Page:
Badminton shines in Brazil. And “the Game Sublime” has a following in Rochester, including Rajesh Barnabas and New York State Assemblyman Mark Johns

RCSD and city soccer on the upswing with Deon Rodgers

No Jills; no playoffs for the Bills

About The Author

Welcome to Talker of the Town! My name is David Kramer. I have a Ph.D in English and teach at Keuka College. I am a former and still active Fellow at the Nazareth College Center for Public History and a Storyteller in Residence at the SmallMatters Institute. Over the years, I have taught at Monroe Community College, the Rochester Institute of Technology and St. John Fisher College. I have published numerous Guest Essays, Letters, Book Reviews and Opinion pieces in The New York Times, Rochester Democrat and Chronicle, the Buffalo News, the Rochester Patriot, the Providence Journal, the Providence Business News, the Brown Alumni Magazine, the New London Day, the Boston Herald, the Messenger Post Newspapers, the Wedge, the Empty Closet, the CITY, Lake Affect Magazine and Brighton Connections. My poetry appears in The Criterion: An International Journal in English and Rundenalia and my academic writing in War, Literature and the Arts and Twentieth Century Literary Criticism. Starting in February 2013, I wrote for three Democratic and Chronicle  blogs, "Make City Schools Better," "Unite Rochester," and the "Editorial Board." When my tenure at the D & C  ended, I wanted to continue conversations first begun there. And start new ones.  So we created this new space, Talker of the Town, where all are invited to join. I don’t like to say these posts are “mine.” Very few of them are the sole product of my sometimes overheated imagination. Instead, I call them partnerships and collaborations. Or as they say in education, “peer group work.” Talker of the Town might better be Talkers of the Town. The blog won’t thrive without your leads, text, pictures, ideas, facebook shares, tweets, comments and criticisms.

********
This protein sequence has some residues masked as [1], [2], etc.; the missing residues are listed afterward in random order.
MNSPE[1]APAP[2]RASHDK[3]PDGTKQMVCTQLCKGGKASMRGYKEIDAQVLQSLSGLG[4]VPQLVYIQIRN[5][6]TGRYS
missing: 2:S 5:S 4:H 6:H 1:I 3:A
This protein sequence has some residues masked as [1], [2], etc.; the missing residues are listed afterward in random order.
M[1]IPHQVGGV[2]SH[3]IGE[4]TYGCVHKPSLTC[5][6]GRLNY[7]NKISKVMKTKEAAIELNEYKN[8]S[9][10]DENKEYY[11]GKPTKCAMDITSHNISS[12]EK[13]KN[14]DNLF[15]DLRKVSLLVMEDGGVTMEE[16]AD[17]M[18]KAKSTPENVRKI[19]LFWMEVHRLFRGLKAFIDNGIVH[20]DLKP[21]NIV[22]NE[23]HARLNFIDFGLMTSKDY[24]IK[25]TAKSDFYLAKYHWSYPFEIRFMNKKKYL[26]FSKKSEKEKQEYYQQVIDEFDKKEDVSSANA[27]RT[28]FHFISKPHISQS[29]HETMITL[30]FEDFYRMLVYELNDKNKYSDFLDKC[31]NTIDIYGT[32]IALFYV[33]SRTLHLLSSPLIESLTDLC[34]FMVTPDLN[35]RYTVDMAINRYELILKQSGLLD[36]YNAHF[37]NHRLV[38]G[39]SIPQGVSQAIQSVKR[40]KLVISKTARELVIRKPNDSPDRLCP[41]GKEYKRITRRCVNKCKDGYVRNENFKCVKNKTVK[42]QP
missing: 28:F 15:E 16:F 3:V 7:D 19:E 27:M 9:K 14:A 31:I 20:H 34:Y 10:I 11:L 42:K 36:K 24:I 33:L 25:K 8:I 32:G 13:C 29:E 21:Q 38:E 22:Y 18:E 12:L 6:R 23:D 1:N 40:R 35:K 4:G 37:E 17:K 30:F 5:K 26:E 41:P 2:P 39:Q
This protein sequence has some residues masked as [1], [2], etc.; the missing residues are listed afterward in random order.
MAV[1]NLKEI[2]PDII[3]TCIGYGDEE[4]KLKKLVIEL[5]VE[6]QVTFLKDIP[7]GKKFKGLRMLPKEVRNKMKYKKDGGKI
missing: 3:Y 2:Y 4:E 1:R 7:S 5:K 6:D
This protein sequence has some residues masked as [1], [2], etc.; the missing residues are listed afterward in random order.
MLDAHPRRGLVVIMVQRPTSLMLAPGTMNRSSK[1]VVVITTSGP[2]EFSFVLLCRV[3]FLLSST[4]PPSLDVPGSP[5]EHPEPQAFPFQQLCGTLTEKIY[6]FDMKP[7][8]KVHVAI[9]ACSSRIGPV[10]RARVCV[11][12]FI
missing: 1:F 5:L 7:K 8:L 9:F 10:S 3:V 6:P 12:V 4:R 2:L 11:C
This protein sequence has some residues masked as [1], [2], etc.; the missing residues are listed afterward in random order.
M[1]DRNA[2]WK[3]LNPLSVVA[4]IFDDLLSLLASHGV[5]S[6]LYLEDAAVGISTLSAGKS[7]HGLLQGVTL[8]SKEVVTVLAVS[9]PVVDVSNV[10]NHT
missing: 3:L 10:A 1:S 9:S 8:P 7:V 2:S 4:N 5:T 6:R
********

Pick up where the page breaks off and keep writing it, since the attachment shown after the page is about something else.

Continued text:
Like what you see on our site? We’d appreciate your support. Please donate today.

Featured Posts


%d bloggers like this: